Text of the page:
Traditional Paper Embossing Techniques
Few things can make a print material stand out like embossing.
By raising letters or images above the page, print professionals can create a classy, eye-catching design that captures more attention than traditional print items. This type of printing is especially popular with items like invitations, cards, and letterhead.
A professional print finisher uses state-of-the-art equipment to complete embossing jobs, allowing for multiple pages to be printed in a short period of time. What would take hours by hand can be done in a matter of minutes. But the technology behind the embossing process is so fascinating, many customers are interested in learning how it works.
From the start, it’s important to plan for embossed finishing when choosing paper and the design of the page. Embossing requires a thicker paper stock in order to be able to get the desired effect, and design elements should never be placed toward the edge of the sheet. Doing so can cause the paper to wrinkle during the embossing process.
When putting together the look of the page, designers should keep embossing in mind.
What looks large on a flattened sheet of paper will look much smaller once the paper has been raised, so it’s important to use a large font size. Otherwise, any words printed on the raised part of the page may be unreadable.
How It Works
Embossing uses two dies, with one placed on either side of the sheet of paper. Once pressed, one die pushes the page out, giving it the raised effect. This can also be done in reverse in a process known as debossing, where an image is recessed below the page rather than raised.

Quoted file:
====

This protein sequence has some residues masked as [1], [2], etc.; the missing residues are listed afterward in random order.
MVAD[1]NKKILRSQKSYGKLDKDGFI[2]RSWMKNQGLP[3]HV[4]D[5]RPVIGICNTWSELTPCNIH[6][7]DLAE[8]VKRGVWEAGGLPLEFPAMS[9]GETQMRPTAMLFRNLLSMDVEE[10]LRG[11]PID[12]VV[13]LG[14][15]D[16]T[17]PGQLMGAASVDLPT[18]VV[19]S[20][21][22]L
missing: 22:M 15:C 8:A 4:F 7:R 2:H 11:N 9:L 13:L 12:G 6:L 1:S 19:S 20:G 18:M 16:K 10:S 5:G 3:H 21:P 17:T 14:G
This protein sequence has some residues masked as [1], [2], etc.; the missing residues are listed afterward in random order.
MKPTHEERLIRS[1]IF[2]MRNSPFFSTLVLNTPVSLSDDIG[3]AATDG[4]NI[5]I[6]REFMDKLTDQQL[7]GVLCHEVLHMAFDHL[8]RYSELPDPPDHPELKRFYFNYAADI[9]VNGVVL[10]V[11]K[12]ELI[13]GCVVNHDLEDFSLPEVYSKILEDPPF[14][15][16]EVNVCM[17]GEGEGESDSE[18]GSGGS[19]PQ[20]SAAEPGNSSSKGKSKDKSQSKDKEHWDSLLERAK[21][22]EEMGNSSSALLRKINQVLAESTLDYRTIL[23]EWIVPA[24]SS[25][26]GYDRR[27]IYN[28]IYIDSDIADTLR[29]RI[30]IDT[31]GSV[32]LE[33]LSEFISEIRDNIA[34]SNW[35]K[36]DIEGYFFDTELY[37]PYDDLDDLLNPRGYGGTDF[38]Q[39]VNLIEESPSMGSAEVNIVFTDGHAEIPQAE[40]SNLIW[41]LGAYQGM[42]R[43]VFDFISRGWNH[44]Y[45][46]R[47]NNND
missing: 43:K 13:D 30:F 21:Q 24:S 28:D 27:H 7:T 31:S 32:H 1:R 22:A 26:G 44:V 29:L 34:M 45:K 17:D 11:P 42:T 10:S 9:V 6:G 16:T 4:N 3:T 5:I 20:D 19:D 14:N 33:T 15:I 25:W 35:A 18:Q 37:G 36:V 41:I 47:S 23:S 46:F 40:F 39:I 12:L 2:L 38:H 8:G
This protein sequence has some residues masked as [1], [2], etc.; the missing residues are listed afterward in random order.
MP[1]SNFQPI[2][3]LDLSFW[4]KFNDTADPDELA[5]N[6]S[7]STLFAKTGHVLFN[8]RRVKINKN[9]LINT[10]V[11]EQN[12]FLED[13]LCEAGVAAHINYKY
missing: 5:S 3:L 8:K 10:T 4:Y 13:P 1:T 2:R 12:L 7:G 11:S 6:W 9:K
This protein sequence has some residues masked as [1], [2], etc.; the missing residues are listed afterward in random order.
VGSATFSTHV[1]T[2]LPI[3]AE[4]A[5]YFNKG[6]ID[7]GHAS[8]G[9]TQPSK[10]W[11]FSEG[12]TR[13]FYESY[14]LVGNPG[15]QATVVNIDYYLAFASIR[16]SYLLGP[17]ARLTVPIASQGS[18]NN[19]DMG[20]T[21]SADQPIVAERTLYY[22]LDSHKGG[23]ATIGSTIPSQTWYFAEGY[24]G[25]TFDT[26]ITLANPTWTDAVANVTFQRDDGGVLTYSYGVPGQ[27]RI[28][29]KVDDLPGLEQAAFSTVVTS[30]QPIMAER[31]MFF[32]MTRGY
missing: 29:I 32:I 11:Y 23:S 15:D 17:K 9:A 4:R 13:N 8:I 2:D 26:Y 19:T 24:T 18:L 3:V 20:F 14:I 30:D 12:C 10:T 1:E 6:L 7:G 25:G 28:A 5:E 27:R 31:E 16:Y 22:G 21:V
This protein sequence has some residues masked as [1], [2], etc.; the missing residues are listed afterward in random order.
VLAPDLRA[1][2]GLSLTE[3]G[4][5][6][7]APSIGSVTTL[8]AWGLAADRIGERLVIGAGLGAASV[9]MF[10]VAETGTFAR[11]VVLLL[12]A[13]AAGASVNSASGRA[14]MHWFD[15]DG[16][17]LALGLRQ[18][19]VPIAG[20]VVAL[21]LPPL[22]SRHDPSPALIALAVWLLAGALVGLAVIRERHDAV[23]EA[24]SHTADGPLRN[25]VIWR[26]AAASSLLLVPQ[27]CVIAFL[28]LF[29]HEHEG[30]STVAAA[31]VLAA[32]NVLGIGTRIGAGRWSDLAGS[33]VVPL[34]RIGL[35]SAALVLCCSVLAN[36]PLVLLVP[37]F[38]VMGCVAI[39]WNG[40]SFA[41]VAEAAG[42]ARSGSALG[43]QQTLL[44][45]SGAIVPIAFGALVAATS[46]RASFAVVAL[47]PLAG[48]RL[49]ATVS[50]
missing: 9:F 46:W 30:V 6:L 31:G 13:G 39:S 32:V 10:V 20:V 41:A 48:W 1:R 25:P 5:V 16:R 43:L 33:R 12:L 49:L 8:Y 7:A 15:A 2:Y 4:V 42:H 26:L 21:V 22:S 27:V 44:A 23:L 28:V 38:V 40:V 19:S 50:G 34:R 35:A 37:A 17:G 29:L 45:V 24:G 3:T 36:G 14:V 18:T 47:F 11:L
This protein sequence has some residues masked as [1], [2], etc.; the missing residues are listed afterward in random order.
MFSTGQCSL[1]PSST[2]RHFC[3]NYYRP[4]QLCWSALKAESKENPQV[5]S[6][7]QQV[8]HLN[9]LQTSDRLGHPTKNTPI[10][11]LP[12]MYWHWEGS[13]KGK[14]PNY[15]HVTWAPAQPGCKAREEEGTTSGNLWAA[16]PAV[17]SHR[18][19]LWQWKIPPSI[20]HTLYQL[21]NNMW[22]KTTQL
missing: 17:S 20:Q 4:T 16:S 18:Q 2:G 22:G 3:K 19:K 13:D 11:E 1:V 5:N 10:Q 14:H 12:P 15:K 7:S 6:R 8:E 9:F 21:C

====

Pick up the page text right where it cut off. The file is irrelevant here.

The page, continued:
This means a very important part of the embossing process is creating the dies that will be used to press the image. In the print shop environment, this is done using technology, with the diemaker creating the image on a screen rather than on plates.
Doing this also means clients can be a part of the die design process, since changes can be made on the screen before the print job starts. This has sped up the embossing process and also reduced the costly redoes that were required when dies were made by hand.
Once the dies are ready to be applied, the equipment uses a tightly-controlled combination of pressure and heat to affect the change to the paper. The depth of the die that was created before the job began also has an effect on how pronounced the finished product is.
The more depth the diemaker applied, the more dramatic the effect. This can also be adjusted prior to the beginning of the finishing job to fit a client’s personal preferences.
Although embossing has come a long way in recent years, thanks to technology, the designer and printer both play important roles in how the finished product turns out.
With so many variables affecting the final look, it’s important to partner with a print finisher who not only has the latest equipment, but also the creative talent necessary to create the perfect finished product.